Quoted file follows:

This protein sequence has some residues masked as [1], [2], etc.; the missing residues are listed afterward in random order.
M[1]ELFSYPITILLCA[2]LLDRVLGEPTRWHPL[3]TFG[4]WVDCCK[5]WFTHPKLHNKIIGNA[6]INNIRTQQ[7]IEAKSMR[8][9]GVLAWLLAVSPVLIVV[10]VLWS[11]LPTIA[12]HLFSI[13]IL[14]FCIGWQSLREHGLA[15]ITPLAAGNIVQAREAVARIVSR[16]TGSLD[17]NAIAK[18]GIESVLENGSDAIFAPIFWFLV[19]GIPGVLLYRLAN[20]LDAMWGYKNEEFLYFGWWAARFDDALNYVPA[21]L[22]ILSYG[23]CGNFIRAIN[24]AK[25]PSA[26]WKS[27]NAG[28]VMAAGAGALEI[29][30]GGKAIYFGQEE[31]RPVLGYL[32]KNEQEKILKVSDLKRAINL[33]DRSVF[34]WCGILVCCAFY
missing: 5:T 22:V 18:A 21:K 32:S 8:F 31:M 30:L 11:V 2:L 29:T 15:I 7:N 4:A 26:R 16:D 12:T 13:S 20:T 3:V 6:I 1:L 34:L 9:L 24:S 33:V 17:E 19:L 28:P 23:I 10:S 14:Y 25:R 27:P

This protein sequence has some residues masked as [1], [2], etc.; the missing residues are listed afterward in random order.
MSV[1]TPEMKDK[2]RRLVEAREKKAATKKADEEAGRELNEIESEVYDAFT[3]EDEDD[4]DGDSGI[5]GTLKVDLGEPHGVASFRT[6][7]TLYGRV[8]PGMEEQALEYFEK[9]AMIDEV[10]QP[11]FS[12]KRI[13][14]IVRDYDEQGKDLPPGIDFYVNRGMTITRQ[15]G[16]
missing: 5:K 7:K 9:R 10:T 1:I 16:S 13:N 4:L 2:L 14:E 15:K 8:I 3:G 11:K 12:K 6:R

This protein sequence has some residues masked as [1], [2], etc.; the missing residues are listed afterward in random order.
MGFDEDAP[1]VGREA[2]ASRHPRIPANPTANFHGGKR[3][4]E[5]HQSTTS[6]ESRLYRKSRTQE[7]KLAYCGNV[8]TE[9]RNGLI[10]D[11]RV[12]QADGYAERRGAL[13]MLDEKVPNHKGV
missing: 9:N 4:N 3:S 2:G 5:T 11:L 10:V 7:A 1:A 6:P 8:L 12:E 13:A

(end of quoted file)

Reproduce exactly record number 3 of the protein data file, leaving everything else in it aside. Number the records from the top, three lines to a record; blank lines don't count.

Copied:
This protein sequence has some residues masked as [1], [2], etc.; the missing residues are listed afterward in random order.
MGFDEDAP[1]VGREA[2]ASRHPRIPANPTANFHGGKR[3][4]E[5]HQSTTS[6]ESRLYRKSRTQE[7]KLAYCGNV[8]TE[9]RNGLI[10]D[11]RV[12]QADGYAERRGAL[13]MLDEKVPNHKGV
missing: 9:N 4:N 3:S 2:G 5:T 11:L 10:V 7:A 1:A 6:P 8:L 12:E 13:A